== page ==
I heard a very wise person once say, you should not buy any clothing that doesn’t make you want to twirl in front of a mirror, even as an adult. Since then I have bought 3 fringe shawls. Fringe I have discovered makes me want to twirl.
As experiences go, this one was a biggie for me. Watching my viking twirl for a moment and giggle was awesome.
My daughter is “allergic” to sleep. Note the quotes, she is not actually allergic but it just seems that way. She wakes up at the same times, every single night. 11:30 and 2:30. I have no idea why. Both her father and I have sleep problems, he has narcolepsy and I have adult onset night-terrors and insomnia. It has been a rough ride for the both of us where sleep is concerned. Now it seems like The Viking has inherited this problem. This shit cannot stand.
I took The Viking to the doctor two days ago to get a checkup. She is doing great, and I mentioned the getting up twice a night to her wonderful doctor. She said that it was time to let her cry it out again or Ferberize. Sounds like some sort of disinfectant. We tried this before when she was younger and it worked great. Then her crying was hardly anything. A slight complaint, easy to tune out. After a few days, she got into a great sleeping pattern and I got to rest. Unlike most couples with children, I am the only one of capable of getting up at night to attend to the viking. So the rest was most welcome. About a month ago, The Viking came down with roseola. This threw her sleeping off kilter and since then she has been getting up twice a night. Waking up twice a night turns both of us into assholes. It is fun for no one. So time to Ferberize. I mentioned to the doctor that her crying sounded different, it is a scream cry instead of just a small complaint. Her doctor smiled at us knowingly and basically said, “Your daughter is very smart and is playing you. She knows you come running for that cry. She is getting what she wants.” Oh god we are getting trolled by a 1 year old. To make this whole situation even better, The Viking has taught herself to throw up to get attention. She screams, gags herself, and pukes. We are so screwed.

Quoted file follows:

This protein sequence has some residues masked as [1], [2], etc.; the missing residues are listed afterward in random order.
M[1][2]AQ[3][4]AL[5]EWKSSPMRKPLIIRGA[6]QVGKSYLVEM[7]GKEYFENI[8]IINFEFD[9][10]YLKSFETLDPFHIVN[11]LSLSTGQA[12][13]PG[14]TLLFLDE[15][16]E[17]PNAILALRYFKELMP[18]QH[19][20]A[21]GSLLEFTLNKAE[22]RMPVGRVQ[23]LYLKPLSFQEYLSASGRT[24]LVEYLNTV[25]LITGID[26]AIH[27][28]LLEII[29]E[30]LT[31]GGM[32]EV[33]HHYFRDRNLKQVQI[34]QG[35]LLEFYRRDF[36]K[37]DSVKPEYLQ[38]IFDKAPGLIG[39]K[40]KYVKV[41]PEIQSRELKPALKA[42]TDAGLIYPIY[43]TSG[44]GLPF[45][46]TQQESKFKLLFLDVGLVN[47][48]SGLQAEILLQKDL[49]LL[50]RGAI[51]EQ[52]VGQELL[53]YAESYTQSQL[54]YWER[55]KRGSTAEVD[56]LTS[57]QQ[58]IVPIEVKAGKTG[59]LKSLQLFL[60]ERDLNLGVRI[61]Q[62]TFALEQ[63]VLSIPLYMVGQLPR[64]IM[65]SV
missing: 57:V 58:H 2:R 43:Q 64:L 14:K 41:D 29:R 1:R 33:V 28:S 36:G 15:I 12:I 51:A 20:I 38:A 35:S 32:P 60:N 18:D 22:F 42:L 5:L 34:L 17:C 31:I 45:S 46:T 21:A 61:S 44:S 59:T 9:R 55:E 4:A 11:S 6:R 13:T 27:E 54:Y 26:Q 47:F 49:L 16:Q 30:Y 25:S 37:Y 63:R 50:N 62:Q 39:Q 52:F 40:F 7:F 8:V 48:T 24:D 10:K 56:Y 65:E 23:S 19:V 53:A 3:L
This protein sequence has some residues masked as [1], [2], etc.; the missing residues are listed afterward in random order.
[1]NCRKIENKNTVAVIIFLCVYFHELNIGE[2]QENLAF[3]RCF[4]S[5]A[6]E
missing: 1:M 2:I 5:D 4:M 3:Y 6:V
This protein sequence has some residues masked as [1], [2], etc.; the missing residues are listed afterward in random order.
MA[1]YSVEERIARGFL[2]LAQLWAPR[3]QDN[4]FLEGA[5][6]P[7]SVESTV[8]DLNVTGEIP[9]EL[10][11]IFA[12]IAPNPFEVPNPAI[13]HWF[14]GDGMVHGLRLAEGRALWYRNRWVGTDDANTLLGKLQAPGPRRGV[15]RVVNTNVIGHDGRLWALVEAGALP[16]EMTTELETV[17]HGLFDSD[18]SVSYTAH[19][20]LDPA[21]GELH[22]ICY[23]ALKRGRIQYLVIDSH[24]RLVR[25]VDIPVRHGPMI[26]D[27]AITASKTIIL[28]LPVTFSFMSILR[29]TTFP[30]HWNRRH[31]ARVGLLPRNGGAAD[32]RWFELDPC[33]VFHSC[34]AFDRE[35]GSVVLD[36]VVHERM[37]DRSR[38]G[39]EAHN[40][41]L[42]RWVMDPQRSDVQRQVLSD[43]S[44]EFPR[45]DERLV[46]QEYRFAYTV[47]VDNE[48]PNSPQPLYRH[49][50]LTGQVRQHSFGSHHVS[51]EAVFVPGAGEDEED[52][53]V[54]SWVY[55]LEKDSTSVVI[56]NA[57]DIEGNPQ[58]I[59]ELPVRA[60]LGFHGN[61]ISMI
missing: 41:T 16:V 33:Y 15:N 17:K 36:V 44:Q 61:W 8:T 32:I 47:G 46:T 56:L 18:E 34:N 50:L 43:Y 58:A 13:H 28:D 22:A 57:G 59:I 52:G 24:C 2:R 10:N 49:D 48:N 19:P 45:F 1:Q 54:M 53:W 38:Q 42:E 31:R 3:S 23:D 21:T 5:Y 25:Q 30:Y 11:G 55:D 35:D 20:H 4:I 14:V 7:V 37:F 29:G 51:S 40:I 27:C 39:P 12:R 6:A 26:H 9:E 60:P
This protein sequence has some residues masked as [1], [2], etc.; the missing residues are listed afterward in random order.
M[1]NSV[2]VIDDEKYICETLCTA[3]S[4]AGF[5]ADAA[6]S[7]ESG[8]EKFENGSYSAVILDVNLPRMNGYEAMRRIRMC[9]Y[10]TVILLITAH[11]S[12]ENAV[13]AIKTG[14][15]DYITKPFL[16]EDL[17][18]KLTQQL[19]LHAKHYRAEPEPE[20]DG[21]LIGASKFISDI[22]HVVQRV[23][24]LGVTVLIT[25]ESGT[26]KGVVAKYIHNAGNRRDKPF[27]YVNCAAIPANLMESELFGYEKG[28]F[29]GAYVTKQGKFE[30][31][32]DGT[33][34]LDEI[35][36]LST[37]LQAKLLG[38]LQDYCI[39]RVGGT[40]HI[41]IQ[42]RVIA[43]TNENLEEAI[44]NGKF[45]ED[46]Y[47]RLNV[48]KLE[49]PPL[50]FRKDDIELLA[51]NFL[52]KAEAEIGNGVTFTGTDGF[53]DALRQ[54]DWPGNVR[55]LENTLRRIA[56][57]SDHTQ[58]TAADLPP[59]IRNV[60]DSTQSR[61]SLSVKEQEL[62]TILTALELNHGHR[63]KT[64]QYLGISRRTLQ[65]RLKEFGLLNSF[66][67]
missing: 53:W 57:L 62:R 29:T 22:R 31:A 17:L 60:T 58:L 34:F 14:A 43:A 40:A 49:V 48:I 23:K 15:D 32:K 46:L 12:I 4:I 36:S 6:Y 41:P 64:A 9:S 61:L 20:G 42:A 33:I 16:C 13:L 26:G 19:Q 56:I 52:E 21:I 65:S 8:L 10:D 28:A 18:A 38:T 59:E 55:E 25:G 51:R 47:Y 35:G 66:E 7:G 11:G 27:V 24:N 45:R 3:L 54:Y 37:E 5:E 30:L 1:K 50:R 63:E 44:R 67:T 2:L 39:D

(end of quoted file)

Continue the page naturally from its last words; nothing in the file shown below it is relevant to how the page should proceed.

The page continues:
At 2 am last night, I heard the tell tale scream of my daughter. Not the complaining or “bitching” cry that she used to do. This was a full on scream. The kind in which I would leap over alligators, feed myself to zombies, and set those who stand between myself and my daughter on fire to get to her. I watched her on the monitor and had to lay in bed and listen to it.
This sucks. It feels like a giant is beating some drum inside me. With every cry it pulls me towards her. 45 mins of intermittent crying later it puttered off to a whimper then a snore. If I had gone to her and scooped her up in my arms and told her that everything was fine, it would have been for me not her. I don’t want that. I want her to sleep well and solidly. To be so unlike her parents who struggle every night. In the end the drums inside myself quieted, she started sucking her thumb and we lived to try another night. I think this definitely counts as an experience. Not my normal fare, but being a Mommy is hard and not going to her is a hurdle I crossed. It counts.